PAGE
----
Wheal Victoria Mine Underground
However, now we have the internet, and the
wonders of digital photography, armchair exploration is also possible, and there
are a number of very interesting websites with photographic exploration records.
The following three websites are good places to start:
With regard to the underground workings of Wheal Victoria, I have been contacted by an experienced Mine Explorer - Stuart Dann - who has kindly provided me with some exploratory (and explanatory) information and photographs of what he has found out about the mine. There are also some excellent photographs taken by another mine explorer "Orphan" from the AditNow website who ventured further in to the mine with a camera. By piecing all the information together, a clearer picture can be gained of the interesting history of the Wheal Victoria Copper Mine.
What was Discovered in
The First Adit, down by the river (see the end of the page on Wheal Victoria), was Stuart's entry point, and progress inwards was a trial, but what was revealed were the various branches off the sides of this access adit, that were dug to see if the strings of ore discovered by the nineteenth century miners were pinching or swelling (getting smaller or larger).
There is a pool in the floor of this First Adit, which is called a Winze, which is an internal shaft sunk along a lode to see if it proved in depth. The depth of this winze, and whether or not it "goes", could be tested by bailing a few buckets of water out of it, but this was not able to be done. If the water level in such a shaft doesn't change, then the drowned workings are extensive.
The pipes that are visible in the water suggest by their presence that the winze was originally (and still is presumably) quite a deep hole, but that it can't have been very wet, due to the size of the bores.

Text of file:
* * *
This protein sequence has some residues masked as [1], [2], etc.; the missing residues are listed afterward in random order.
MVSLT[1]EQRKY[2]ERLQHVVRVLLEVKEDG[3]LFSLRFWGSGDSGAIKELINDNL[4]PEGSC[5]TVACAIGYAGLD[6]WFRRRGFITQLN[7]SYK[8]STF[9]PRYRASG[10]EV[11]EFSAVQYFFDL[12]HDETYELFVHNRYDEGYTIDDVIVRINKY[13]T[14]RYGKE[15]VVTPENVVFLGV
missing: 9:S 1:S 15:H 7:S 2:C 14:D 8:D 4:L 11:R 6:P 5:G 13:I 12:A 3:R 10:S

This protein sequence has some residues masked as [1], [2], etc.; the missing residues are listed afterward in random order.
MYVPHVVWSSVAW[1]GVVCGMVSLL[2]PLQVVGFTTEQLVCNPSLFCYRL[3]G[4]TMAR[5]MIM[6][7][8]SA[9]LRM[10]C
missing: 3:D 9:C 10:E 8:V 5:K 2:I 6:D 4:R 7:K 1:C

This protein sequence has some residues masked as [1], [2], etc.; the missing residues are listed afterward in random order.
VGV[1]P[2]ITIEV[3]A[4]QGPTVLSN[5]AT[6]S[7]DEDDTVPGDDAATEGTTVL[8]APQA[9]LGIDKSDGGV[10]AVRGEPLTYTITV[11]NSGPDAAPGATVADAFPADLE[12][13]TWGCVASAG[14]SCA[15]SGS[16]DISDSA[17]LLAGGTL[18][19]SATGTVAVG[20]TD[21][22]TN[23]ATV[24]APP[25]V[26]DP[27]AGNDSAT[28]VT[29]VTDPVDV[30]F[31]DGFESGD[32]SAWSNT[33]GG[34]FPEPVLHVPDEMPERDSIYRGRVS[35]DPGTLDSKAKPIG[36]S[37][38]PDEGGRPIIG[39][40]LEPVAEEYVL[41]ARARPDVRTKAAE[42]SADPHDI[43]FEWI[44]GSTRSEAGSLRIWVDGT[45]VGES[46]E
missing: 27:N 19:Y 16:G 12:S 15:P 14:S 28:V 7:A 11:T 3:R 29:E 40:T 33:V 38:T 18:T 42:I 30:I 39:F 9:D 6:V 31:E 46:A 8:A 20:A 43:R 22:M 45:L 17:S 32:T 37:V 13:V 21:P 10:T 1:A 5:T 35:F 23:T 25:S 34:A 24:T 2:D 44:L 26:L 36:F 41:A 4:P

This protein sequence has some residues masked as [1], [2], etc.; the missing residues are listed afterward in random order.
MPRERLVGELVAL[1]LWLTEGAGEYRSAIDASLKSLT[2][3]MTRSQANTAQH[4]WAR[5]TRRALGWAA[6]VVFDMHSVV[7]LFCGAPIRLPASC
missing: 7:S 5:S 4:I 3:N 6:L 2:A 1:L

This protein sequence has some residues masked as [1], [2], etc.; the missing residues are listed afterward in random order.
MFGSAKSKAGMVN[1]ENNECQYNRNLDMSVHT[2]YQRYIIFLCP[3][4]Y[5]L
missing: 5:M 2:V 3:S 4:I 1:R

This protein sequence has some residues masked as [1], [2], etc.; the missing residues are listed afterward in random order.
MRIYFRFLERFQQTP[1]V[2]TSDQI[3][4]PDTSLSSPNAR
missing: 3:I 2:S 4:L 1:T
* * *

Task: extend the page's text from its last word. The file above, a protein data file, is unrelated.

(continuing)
It is possible that this winze was pumped by "flat rods" but this was thought probably unlikely, but possible, but it is equally unlikely that it was pumped from the main shaft - the "Engine Shaft" (see previous page) - that can be found up on the hill. Though if the shaft and adit met at some deeper level, this would of course be feasible. Another possible explanation comes from surface evidence outside on the hillside, where there are a number of possible locations for the still un-discovered Third Shaft. Just further up from the Second Wheel-pit (again see the previous page) is an aluminium pole which is hollow and drilled at the top, and whacking the top and listening reveals a possible ventilating pipe of a capped shaft, but this turned out on later investigation to be linked solely with the old china clay pipe that crosses the river in the woods above the Falls.
This un-discovered Third Shaft that was not found during my earlier surface feature researches, and from Stuart's findings, he expects that this new shaft would have been the one that the pumps worked from. This is a big step forward in solving the historical puzzles of Wheal Victoria. It is possible then, that the winze in the First Adit underlies into either this Third Shaft or the Engine Shaft, with the pump gear going down the shaft, and the water pumped out up through the winze (through the pipe in the photo) and thence out of the adit and into the river. This now seems very plausible.
From Stuart's findings underground in Wheal Victoria, and as with many other mines where it is similarly not evident from the surface workings, it is quite often the case that the old miners' tools and equipment are all still in place. Stuart expects Wheal Victoria to be one of these. The winze and lower adit still have pipes in them which suggests the mine was simply abandoned, and not stripped for scrapping.
And one final point of note, using Stuart's words: "Caves are all well and good, but remember that these mines and their huge cavities were made by people with candles". A humbling thought.
Further Explorations inside
Wheal Victoria (courtesy of AditNow)
Some more photographs taken from within the main adit...
Return to the main Wheal Victoria PhotoFile page.
© All photographs are copyright of Clive ffitch; please contact PhotoFile
Cornwall if you wish to use them.
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